“1. All doors and windows providing direct access from the home to the pool shall be equipped with an exit alarm complying with UL 2017 that has a minimum sound pressure rating of 85 dB A at 10 feet (3048 mm).

Any deactivation switch shall be located at least 54 inches (1372 mm) above the threshold of the access. Separate alarms are not required for each door or window if sensors wired to a central alarm sound when contact is broken at any opening.  


  1. Screened or protected windows having a bottom sill height of 48 inches (1219 mm) or more measured from the interior finished floor at the pool access level.
  2. Windows facing the pool on floor above the first story.
  3. Screened or protected pass-through kitchen windows 42 inches (1067 mm) or higher with a counter beneath.
  4. All doors providing direct access from the home to the pool must be equipped with a self-closing, self-latching device with positive mechanical latching/locking installed a minimum of 54 inches (1372 mm) above the threshold, which is approved by the authority having jurisdiction.
  1.  A swimming pool alarm that, when placed in a pool, sounds an alarm upon detection of an accidental or unauthorized entrance into the water. Such pool alarm must meet and be independently certified to ASTM Standard F2208, titled "Standard Safety Specification for Residential Pool Alarms," which includes surface motion, pressure, sonar, laser, and infrared alarms.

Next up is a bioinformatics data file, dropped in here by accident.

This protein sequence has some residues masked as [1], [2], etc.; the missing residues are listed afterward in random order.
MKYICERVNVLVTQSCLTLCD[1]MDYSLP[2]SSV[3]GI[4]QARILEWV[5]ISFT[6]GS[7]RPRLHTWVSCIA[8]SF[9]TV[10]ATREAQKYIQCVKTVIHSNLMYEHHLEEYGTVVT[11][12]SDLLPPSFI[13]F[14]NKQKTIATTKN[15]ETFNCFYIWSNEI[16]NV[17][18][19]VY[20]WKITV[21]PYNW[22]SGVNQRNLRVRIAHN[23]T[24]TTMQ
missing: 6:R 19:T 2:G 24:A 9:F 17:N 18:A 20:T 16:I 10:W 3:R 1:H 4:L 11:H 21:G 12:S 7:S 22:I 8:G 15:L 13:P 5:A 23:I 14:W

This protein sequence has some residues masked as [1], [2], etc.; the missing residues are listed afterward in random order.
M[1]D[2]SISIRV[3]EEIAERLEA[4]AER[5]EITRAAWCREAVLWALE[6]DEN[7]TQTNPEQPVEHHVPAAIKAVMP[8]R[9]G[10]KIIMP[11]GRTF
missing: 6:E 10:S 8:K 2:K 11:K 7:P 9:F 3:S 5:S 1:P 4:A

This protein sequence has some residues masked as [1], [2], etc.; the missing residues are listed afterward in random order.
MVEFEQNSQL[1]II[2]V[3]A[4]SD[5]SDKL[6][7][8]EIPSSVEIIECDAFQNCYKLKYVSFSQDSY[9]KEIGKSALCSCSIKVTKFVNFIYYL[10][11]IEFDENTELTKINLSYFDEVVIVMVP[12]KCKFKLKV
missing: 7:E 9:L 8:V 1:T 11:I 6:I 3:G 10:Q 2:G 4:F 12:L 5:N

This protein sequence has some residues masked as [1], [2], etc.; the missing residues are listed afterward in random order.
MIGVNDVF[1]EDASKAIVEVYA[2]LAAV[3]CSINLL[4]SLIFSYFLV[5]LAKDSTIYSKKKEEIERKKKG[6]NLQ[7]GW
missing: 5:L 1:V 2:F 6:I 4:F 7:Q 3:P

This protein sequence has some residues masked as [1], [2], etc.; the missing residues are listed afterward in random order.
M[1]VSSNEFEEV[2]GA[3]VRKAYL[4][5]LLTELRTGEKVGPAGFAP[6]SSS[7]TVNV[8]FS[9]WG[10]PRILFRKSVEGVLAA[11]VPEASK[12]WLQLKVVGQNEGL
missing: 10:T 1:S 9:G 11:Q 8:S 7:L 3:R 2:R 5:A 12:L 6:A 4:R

For purposes of this paragraph, the term "swimming pool alarm" does not include any swimming protection alarm device designed for individual use, such as an alarm attached to a child that sounds when the child exceeds a certain distance or becomes submerged in water.”

Supplement to R609

The following is a revision of section R609 in the 2015 IRC regarding exterior windows and doors to read as follows:

“R609.1 General.

This section prescribes performance and construction requirements for exterior windows and doors installed in walls. Windows and doors shall be installed and flashed in accordance with the fenestration manufacturer’s written instructions. Window and door openings shall be flashed in accordance with Section R703.4. Written installation instructions shall be provided by the fenestration manufacturer for each window or door.

R609.2 Performance.

Exterior windows and doors shall be designed to resist the design wind loads specified in Table R301.2(2) adjusted for height and exposure in accordance with Table R301.2(3) or determined in accordance with ASCE 7 using the allowable stress design load combinations of ASCE 7. Design wind loads for exterior glazing not part of a labeled assembly shall be permitted to be determined in accordance with Chapter 24 of the International Building Code Florida Building Code-Building.”

*You can view and download all the 6th Edition (2017) Florida Building Code-Code Development and Florida Supplements to the base code here.